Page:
Stalking: Victims

Home Office written question – answered on 8th May 2019.

Alert me about debates like this

Photo of Jo Stevens Jo Stevens Labour, Cardiff Central

To ask the Secretary of State for the Home Department, what steps his Department is taking to support victims of stalking.

Photo of Victoria Atkins Victoria Atkins The Parliamentary Under-Secretary of State for the Home Department, Minister for Women

Stalking is an insidious crime that has a deep and significant impact on vic-tims’ wellbeing. Both online and offline, perpetrators leave victims feeling constantly at risk and looking over their shoulder. This Government is committed to ensuring that victims are supported.

Our National Statement of Expectations for Violence Against Women and Girls (VAWG), published in December 2016, sets out the standards which local commissioners should meet when putting in place services to respond to VAWG, including stalking. This includes the need to put the victim at the cen-tre of service delivery.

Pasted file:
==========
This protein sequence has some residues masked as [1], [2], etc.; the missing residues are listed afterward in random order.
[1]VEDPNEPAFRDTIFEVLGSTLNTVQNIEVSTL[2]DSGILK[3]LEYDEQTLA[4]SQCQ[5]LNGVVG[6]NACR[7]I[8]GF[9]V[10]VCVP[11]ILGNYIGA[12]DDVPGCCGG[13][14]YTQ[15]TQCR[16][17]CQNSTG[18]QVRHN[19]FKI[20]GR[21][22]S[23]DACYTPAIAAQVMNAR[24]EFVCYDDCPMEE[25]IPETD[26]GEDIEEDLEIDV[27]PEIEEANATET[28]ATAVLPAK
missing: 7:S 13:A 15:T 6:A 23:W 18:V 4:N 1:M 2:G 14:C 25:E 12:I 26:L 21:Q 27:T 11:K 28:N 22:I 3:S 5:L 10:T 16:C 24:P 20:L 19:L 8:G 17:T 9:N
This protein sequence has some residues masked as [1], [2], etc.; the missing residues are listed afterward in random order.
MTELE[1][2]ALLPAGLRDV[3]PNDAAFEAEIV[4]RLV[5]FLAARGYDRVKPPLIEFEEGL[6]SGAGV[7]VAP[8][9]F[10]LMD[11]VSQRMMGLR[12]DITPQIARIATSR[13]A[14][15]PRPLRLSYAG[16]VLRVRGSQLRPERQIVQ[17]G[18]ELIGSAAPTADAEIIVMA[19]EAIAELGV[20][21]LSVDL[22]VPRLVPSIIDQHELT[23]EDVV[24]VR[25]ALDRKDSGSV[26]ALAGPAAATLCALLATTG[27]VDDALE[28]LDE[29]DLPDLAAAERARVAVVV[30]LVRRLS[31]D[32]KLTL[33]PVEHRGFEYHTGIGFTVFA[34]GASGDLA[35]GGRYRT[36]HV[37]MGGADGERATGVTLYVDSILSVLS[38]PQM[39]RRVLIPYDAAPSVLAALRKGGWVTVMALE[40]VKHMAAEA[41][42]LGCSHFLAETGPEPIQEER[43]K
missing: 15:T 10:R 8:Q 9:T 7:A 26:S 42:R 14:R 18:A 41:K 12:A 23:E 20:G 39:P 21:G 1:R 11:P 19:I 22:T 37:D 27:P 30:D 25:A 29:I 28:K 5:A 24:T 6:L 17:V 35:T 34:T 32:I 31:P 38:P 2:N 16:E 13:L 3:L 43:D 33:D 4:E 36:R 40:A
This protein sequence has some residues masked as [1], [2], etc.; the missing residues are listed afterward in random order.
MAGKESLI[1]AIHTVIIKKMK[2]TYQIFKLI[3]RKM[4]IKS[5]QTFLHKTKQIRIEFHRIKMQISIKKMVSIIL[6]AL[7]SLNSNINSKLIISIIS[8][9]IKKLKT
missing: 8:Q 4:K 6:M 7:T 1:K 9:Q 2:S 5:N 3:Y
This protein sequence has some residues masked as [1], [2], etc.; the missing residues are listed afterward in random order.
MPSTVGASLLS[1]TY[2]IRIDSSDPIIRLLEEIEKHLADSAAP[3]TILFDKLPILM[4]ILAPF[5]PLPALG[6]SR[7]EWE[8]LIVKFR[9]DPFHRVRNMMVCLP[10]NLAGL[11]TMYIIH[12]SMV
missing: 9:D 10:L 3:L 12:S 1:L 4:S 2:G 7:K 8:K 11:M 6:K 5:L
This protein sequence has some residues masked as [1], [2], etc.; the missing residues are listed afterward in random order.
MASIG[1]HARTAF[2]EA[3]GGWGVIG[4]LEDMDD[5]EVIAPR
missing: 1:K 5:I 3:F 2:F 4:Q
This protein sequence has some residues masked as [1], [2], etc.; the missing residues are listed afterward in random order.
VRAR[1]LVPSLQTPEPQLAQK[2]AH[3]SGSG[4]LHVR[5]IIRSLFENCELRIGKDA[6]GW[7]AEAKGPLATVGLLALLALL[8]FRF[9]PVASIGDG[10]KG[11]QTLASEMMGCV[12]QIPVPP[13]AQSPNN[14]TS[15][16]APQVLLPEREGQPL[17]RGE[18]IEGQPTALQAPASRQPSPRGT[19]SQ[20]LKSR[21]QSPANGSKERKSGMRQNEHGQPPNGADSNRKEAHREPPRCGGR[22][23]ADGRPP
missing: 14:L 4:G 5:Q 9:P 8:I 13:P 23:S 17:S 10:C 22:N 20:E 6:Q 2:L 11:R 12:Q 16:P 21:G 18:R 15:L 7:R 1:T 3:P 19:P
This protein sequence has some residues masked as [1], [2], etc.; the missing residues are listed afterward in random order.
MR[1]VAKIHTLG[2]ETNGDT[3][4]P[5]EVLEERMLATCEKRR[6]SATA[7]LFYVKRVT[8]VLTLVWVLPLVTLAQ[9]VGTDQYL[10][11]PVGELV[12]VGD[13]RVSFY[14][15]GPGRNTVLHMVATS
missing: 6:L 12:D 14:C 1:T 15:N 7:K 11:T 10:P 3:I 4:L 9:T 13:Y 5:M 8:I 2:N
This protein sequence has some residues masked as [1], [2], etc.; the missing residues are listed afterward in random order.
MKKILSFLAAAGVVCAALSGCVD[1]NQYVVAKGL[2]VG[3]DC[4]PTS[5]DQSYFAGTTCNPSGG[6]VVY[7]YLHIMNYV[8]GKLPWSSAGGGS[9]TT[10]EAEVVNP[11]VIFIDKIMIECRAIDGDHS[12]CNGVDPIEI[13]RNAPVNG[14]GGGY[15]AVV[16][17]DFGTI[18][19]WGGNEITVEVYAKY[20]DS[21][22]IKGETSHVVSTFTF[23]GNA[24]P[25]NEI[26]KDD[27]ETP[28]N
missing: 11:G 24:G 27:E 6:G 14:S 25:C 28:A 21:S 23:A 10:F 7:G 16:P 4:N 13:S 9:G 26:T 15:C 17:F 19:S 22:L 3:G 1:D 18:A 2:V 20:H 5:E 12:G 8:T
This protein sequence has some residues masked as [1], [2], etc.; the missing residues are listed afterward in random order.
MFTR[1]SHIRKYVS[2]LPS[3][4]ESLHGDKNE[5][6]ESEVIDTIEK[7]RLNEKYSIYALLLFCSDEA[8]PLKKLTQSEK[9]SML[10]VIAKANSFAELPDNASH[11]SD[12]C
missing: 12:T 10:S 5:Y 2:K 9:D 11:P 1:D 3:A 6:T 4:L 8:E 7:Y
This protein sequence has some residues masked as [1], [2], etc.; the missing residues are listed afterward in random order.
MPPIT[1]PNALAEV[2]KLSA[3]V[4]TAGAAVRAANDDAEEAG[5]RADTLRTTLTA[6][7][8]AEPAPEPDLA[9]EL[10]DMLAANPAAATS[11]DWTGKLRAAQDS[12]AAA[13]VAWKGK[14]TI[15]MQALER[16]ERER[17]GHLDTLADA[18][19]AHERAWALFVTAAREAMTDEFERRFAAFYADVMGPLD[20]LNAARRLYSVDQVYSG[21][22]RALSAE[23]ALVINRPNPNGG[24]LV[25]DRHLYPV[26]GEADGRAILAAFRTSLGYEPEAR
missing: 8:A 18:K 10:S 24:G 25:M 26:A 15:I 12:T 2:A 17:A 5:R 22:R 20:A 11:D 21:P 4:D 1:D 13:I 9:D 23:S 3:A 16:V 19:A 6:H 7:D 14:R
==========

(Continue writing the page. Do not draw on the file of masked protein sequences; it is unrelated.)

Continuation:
The Home Office part-funds the National Stalking Helpline, operated by the Suzy Lamplugh Trust, which has helped over 30,000 people since its inception. Through a grant of £4.1m under the Police Transformation Fund, the Government is also funding the Multi-Agency Stalking Intervention Programme. This aims, across three sites, to test and compare strategies to reduce recidivism on the part of stalking perpetrators and to develop best practice. This should improve the response to victims of stalking, ensuring that they receive consistently high-quality service and improving their satisfaction with police and across the criminal justice system.

The Stalking Protection Act 2019, which received Royal Assent on 15th March, will introduce Stalking Protection Orders. These will provide protection to victims at an early stage. Restraining orders can also be issued to those who have been prosecuted for stalking offences, to prevent continued stalking behaviour.

Does this answer the above question?

Yes1 person thinks so

No0 people think not

Would you like to ask a question like this yourself? Use our Freedom of Information site.